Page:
In Test matches, we love to look for symmetry. For England’s loss and Australia’s win at Brisbane, look no further than the two captains.
First up, don’t be fooled by the scorecard. The eventual ten-wicket win didn’t actually reflect Australian dominance. This match could easily have gone England’s way but for a couple of key differences.
The first was a feat of sporting genius from Smith. We overuse that word, but it genuinely applies to Australia’s captain. For consistency and volume, his feats with the bat are like few that any player has ever managed.
The second was the line-ball stumping of Moeen Ali. England’s left-hand stylist was batting well on the fourth day with Jonny Bairstow, who only got himself out slogging for quick runs with the tail. Had they stayed together, they might have set Australia a competitive lead.
The decision was much debated, and was both wrong and right. Right in that Moeen probably was out. Australian keeper Tim Paine said he could see a sliver of paint behind the boot, his reaction backed that up, and on the live footage it just didn’t look like Moeen would have got back.
But it was wrong in that stumpings these days rely almost exclusively on replays, and the television was not entirely conclusive. If it had been, we wouldn’t be having this conversation.
On the screen, it looked just possible there was a fraction of boot behind the line. Or impossible to swear there wasn’t. If technology is to be the avenue to deciding such dismissals, there was doubt to receive the benefit of.
But all of that would have been redundant if not for Smith. Without him, Australia could have been shot out for 150, and England would have banked a lead of similar margins.
Making 141 out of 328 was an absurd ratio, but the way he did it was even more so. Pure discipline, he put away every risky shot on a slow and stodgy deck that did not reward adventure.
He waited England out, nine and a half hours of privation, a monk on a straw mattress seeing eventual nirvana through the wall of his cell.
After that effort, despite a bowling performance of tactical brilliance that had won England ten non-Smith wickets, scores were not far off level. England had the chance to pull ahead, batting third, and put the match beyond Australia.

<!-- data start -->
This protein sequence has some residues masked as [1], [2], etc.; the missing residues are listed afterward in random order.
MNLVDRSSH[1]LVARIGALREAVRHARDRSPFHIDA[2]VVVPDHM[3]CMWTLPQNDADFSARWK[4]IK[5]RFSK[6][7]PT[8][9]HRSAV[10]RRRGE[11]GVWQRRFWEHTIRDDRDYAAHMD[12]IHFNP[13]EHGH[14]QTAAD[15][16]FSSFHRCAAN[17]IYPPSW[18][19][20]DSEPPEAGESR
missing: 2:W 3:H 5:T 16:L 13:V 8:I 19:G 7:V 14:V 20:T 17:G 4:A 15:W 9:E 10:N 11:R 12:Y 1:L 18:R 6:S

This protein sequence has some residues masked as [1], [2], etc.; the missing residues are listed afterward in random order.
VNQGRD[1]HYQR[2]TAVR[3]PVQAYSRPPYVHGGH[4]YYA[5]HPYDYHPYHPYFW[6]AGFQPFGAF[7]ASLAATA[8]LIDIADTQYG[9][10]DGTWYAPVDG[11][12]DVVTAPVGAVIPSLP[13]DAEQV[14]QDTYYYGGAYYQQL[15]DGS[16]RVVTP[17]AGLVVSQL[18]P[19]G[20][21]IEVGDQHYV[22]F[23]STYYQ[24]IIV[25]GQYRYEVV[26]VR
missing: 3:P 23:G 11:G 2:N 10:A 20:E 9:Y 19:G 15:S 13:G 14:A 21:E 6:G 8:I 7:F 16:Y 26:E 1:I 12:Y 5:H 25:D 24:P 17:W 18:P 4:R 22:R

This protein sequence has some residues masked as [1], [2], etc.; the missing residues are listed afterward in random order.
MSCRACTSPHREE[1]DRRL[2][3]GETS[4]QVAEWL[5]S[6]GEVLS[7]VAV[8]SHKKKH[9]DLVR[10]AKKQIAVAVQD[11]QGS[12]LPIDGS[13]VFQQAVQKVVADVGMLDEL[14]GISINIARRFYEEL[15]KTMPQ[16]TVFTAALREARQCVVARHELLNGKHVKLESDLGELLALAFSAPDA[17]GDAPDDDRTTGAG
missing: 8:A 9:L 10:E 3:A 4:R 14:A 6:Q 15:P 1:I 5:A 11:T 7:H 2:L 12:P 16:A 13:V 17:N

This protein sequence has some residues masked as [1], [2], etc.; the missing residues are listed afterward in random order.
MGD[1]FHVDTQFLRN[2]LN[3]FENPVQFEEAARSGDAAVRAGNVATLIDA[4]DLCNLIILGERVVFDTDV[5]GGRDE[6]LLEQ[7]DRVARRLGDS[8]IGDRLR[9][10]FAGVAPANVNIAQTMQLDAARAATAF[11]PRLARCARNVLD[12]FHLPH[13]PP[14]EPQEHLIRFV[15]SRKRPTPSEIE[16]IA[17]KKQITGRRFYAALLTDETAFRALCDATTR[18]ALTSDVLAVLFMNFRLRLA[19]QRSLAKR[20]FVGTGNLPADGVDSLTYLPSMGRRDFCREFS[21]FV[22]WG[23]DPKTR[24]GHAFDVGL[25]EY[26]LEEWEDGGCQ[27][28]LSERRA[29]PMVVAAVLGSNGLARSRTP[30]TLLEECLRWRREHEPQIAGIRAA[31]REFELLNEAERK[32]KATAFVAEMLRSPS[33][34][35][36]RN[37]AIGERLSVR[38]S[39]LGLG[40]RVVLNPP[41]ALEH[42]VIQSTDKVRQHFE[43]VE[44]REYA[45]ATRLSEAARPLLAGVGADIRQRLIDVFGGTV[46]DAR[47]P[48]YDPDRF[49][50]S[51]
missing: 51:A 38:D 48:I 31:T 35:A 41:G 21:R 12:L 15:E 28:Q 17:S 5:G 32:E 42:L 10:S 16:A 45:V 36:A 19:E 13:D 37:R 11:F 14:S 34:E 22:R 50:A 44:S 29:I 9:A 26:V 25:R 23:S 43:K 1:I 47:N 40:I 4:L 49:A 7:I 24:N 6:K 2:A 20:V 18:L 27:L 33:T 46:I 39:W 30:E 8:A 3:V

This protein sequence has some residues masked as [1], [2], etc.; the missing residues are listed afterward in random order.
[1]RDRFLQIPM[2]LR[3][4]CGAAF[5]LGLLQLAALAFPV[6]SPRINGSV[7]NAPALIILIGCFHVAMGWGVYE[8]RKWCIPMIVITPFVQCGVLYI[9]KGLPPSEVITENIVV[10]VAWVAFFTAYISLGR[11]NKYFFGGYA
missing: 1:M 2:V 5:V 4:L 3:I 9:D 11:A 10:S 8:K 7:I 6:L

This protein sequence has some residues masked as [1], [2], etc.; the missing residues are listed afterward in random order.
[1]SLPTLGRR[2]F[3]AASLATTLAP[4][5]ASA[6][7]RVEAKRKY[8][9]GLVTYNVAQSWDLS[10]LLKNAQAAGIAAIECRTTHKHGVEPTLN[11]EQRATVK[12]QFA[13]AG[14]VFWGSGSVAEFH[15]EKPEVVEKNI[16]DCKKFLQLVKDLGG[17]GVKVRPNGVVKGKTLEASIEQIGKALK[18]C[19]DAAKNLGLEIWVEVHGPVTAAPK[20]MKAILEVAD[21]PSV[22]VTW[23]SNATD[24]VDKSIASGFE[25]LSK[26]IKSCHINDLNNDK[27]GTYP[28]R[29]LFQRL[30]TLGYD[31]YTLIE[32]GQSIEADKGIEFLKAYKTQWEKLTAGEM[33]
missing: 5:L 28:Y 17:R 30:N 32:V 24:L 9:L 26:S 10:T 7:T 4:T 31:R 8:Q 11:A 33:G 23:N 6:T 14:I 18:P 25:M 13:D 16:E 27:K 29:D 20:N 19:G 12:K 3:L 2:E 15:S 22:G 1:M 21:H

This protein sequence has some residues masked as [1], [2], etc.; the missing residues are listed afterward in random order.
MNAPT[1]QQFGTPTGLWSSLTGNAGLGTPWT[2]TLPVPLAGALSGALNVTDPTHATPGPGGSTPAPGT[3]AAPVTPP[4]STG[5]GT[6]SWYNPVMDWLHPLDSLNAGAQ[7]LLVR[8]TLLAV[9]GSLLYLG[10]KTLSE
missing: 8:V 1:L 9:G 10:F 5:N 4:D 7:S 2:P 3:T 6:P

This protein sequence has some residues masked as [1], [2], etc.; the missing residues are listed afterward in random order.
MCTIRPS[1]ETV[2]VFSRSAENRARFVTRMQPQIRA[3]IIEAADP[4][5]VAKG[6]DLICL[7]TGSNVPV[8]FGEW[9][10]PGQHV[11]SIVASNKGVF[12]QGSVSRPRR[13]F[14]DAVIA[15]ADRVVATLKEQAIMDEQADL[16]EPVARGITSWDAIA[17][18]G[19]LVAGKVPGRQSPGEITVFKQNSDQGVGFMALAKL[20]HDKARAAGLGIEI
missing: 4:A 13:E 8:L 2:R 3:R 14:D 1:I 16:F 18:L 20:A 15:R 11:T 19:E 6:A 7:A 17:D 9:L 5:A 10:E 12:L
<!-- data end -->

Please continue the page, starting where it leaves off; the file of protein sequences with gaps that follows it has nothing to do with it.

If Smith had provided the archetypal captain’s knock, the response naturally fell to Joe Root. England’s leader had failed in the first innings, but had to succeed in the second.
As luck would have it, the cricket gods gave them an almost identical challenge. Both captains bat at No.4, and both were at the crease when the fourth wicket went down. Smith had to rebuild from 4 for 76, Root from 4 for 74.
Smith produced his epic, settling in over four and a half sessions. Root survived one and a bit.
England’s captain did well initially, battling through a hostile ten-over period late on Day 3 and putting aside a nasty hit on the helmet from Mitchell Starc. The next day he moved on to a fluent half-century.
But literally the ball after the milestone, and two overs short of the lunch break, Josh Hazlewood had a ball seam into the batsman and trapped him leg-before. He went that way twice in the match, and can rest assured of facing more such balls.
Root has started to have problems with his head falling over toward the off side. According to the stat freaks at CricViz, in the past two years he has averaged 15 against balls that would have hit his stumps. Previously, he averaged 102.
Root watchers have lamented a problem converting fifties into centuries. In the difficult world of batting, it’s a pretty good problem to have. But it does still make a difference when the team needs someone to go big. At Brisbane, England did.
A year or two ago, there was plenty of debate about whether Root or Smith was the better player. These days, the debate is over. Smith has opened up a massive wedge of daylight ahead of England’s captain.
Root, with four more Tests, has reached a half-century on 46 occasions. Smith has done so on 42. But Root has converted 13 of these into hundreds, where Smith has converted 21.
When Smith reached his 21st century (no fox was involved), he became the fastest to that mark behind Donald Bradman and Sunil Gavaskar. No one else in the game’s history has matched him.
Brian Lara, Rahul Dravid, AB de Villiers, Jacques Kallis, Kumar Sangakkara – all are players who had less than half as many hundreds when they had played as many Tests as Smith.
All the more remarkable since his first 11 Tests involved an abortive start as a leg-spinner, then finding his feet as a batsman. His first ton didn’t come until his 12th match. Since then he’s made one just about every second game.
Over a career, very good players average four to five Test matches per century. Like every other category, the stat is blown away by Bradman, with one every 1.79 games.
George Headley is next with 2.2, then Smith with 2.71, and Clyde Walcott with 2.93. No one else comes under 3.
All this time, I’ve been waiting for Smith to drop off. Surely he can’t keep piling up such freakish numbers so consistently. As yet, it hasn’t happened.
And yes, it’s probably unreasonable to expect Root to match this absurd standard. But England need something special to pull off a series win in Australia, and Root had his opportunity to produce it.
If he wants to re-open the argument about which players are better, he has six more weeks to make his case.